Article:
For one final bit of sightseeing, I walked out the back of Kong Kee to the Wet Market. I wasn’t shopping (though I did get some flip-flops for $2.5), just curious to see it – it is on the site of the old airbase, until 1997 a civilian airport, but during the war, a US one. Plenty of space to grow, but I found it heartening to see a
thriving market, Garden hotel and, at the end of the runway, a golf driving range, bouncy playpark, bars and a restaurant – repurpose the infrastructure of war for entertainment. Which, incidentally, is what Kong has done, with a fire lit each night in an old bomb casing in the covered social area.
After one of the worst night’s sleep I’ve ever managed – I’d revisited Park in Holland Village with an ex colleague, drunk and chatted, but was in bed by 11.30, still awake at 2, finally asleep some time later, then wide awake at 4, and again at 5 – I was up at six to meet my lift to parkrun. That he wasn’t as committed a tourist as me was evidenced by our text chat the day before, when he suggested East Coast Park, ‘because it’s closer’.
But I’ve done that one, back in 2015 (pre a trip to Vietnam). In fact, that’s where we met. Being a good sort, he bowed to peer pressure and agreed to drive out to West Coast Park. I wasn’t convinced he was certain of the importance, but at 6.35, as the sun crept over the well-lit buildings of Lavender Street, a sticker-festooned Merc flashed me, and we were off.
The trip out to West Coast Park took us past the docks, and their size is impressive – yet still the queue of ships waiting multiple days to get into Singapore is a feature to be seen. We were there by 7 and my worries that I wouldn’t get there were finally allayed. I like to wait until it’s certain before switching off the worry completely. That was just one of the things to keep me awake the night before, along with thoughts of getting back for my afternoon bus to Malaysia, jet lag and a general night-time ‘now let’s worry about the open nature of the future’ readjustment my brain seems to be doing.
Mauritz figured that the West coast might be a little cooler than the East, and it certainly felt it today. The course is a figure of eight, today with a couple of mild deviations for ‘pathworks’ (whose gig was rubbish, incidentally – barely any electronica), fast and flat other than a couple of mini climbs as you pass both ways under an underpass. Despite the breeze that was a huge relief to sweaty finishers, it was hot on the course, and after one runner sprinted away (to be reeled in and finish 7th) I was happy at first to hold on to a group of 7. We split after a kilometre or so, though, and I was left chasing a Spaniard running his 50th parkrun who clearly gets about a bit – a browse of Strava shows he has run in Indonesia, Germany, Denmark, Sweden and Singapore just in the last few weeks. I have found my peeps, as they say.
Post parkrun we went for breakfast – curry noodles, at a stall Mauritz has visited since he was a boy – and coffee (thanks but no thanks) in a little tour of Singapore life. I still had time for a snooze then made it to my 1pm bus down at the Golden Mile Tower, which is a Thai corner of town. The bus set off late, but taking 5 hours on a Saturday afternoon isn’t too bad. We were helped, I think, by our driver spotting that the one queue of buses waiting to drop people off could be two, and buzzing down the right hand side, and also by Star Mart express (their reviews are terrible, by the way, but I was happy enough) pulling a bus switch, so one bus took us to Malaysian immigration, another took us from there.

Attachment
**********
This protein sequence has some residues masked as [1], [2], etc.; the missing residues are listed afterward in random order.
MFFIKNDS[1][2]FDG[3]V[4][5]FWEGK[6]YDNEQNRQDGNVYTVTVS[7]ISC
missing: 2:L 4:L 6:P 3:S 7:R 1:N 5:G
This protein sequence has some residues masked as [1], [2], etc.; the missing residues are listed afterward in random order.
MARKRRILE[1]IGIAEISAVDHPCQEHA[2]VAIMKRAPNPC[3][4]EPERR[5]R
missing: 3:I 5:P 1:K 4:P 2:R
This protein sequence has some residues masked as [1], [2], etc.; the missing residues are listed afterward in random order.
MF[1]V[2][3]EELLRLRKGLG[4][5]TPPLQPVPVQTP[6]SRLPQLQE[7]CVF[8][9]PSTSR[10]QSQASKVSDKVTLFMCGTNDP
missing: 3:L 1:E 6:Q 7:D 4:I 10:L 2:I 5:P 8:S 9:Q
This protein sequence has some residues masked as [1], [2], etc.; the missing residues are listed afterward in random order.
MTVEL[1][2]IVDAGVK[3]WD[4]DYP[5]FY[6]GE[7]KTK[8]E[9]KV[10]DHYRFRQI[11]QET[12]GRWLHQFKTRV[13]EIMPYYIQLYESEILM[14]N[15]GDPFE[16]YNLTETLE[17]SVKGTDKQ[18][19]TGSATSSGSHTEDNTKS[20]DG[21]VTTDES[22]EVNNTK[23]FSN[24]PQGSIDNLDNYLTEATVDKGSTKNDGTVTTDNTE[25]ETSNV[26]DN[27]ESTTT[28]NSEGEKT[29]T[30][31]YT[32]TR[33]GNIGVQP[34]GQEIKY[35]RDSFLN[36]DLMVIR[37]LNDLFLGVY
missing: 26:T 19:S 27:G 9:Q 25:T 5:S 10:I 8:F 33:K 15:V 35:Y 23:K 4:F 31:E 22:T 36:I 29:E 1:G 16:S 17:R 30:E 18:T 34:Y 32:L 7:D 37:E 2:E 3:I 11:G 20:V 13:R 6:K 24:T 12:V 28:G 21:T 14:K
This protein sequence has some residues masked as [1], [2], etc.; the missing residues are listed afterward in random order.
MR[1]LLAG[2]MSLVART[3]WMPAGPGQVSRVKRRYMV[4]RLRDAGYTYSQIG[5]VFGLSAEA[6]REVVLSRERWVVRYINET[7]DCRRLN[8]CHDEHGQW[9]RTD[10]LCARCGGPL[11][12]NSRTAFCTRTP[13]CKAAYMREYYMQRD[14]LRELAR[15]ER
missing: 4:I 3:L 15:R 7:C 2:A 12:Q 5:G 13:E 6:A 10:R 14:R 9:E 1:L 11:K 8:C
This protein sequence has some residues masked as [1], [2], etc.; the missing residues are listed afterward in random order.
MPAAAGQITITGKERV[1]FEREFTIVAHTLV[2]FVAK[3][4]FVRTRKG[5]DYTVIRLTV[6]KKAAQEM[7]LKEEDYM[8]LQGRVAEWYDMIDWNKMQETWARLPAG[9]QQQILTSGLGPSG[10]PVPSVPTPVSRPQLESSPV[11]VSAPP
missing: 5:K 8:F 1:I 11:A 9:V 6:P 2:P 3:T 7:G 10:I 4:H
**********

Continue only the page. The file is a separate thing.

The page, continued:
Last night I couldn’t quite shake the thought that I was moving on a little too quickly, and certainly haven’t really found my travelling brain yet, but Melaka comes highly recommended, and one wander out onto the riverfront showed me why, so I’m glad I made the effort to get here.
The hostel owner at Ringo’s Foyer is renowned for being super-friendly, and sure enough on arrival I was being introduced to everyone in the room, shown around and met his wife and daughter. The dorm room is large but we all have our own curtained pod, which makes for a little haven for anyone not socialising. Writing a blog post, for instance. I compared travel notes with Andrew, recently graduated in New Zealand and completing a tour of Europe by enjoying Malaysian prices. As we talked, I alternated between thinking ‘gosh, touring Europe is a very different experience’ and ‘good grief, you’re so young’.
Malaysia was a revelation last time I was here, and was so anew; sitting at the bus stop, waiting for the local bus (a taxi is 15x more expensive, though given that the bus is 18p, you might decide not to wait) I was initially confused by the lack of information and choice of 6 different stops that might offer a bus going my way. But a local told me the right place to wait for the bus, and another engaged me in conversation, spotting first that I was British and then regaling me with tales of teaching English, how to confuse a postgraduate with French words and what Europe might think of Muslims. The wait and then the journey passed very quickly.
He also asked what I do for a profession and was inspired enough by my old one to take my email address. I doubt I’ll get asked for my advice on learning technologies, but it is interesting that I’ve already had to give an occupation on an official form or two and now in conversation.
The youth in the hostels don’t seem to be bothered, mind.